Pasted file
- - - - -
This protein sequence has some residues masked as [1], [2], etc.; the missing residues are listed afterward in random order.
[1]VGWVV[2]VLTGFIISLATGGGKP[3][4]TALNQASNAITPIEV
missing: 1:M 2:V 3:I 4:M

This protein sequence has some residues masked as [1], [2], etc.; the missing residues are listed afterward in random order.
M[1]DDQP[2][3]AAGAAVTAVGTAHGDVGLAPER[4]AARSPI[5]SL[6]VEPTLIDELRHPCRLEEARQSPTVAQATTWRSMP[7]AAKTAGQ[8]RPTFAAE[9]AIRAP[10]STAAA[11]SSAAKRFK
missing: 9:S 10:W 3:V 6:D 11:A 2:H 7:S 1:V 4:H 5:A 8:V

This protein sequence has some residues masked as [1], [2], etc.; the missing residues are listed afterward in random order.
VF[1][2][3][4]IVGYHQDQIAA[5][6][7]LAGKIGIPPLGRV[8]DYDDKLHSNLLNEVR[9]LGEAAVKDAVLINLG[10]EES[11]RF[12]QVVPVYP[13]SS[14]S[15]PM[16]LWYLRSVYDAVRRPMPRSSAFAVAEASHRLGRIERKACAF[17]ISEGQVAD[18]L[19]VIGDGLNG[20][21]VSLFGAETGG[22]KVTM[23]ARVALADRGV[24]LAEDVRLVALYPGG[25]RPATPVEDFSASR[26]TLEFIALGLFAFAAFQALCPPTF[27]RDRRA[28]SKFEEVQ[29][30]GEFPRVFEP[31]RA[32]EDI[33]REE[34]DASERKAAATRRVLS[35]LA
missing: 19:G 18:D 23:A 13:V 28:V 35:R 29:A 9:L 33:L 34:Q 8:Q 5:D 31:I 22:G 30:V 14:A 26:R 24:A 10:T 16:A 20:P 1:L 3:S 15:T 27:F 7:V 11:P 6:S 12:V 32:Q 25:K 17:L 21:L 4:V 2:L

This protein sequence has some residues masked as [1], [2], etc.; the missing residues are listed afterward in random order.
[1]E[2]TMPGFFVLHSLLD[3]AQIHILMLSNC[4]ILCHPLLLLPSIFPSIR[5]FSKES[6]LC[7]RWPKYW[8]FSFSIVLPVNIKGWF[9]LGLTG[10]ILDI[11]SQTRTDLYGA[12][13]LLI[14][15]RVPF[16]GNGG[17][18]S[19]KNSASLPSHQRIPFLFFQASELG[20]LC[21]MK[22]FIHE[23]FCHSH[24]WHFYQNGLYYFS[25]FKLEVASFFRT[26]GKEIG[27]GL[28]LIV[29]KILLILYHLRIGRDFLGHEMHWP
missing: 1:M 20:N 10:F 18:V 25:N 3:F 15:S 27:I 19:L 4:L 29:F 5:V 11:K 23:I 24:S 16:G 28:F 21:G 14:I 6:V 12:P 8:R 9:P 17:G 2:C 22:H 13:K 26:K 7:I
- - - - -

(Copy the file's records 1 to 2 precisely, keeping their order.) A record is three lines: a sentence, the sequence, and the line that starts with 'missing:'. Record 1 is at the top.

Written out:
This protein sequence has some residues masked as [1], [2], etc.; the missing residues are listed afterward in random order.
[1]VGWVV[2]VLTGFIISLATGGGKP[3][4]TALNQASNAITPIEV
missing: 1:M 2:V 3:I 4:M

This protein sequence has some residues masked as [1], [2], etc.; the missing residues are listed afterward in random order.
M[1]DDQP[2][3]AAGAAVTAVGTAHGDVGLAPER[4]AARSPI[5]SL[6]VEPTLIDELRHPCRLEEARQSPTVAQATTWRSMP[7]AAKTAGQ[8]RPTFAAE[9]AIRAP[10]STAAA[11]SSAAKRFK
missing: 9:S 10:W 3:V 6:D 11:A 2:H 7:S 1:V 4:H 5:A 8:V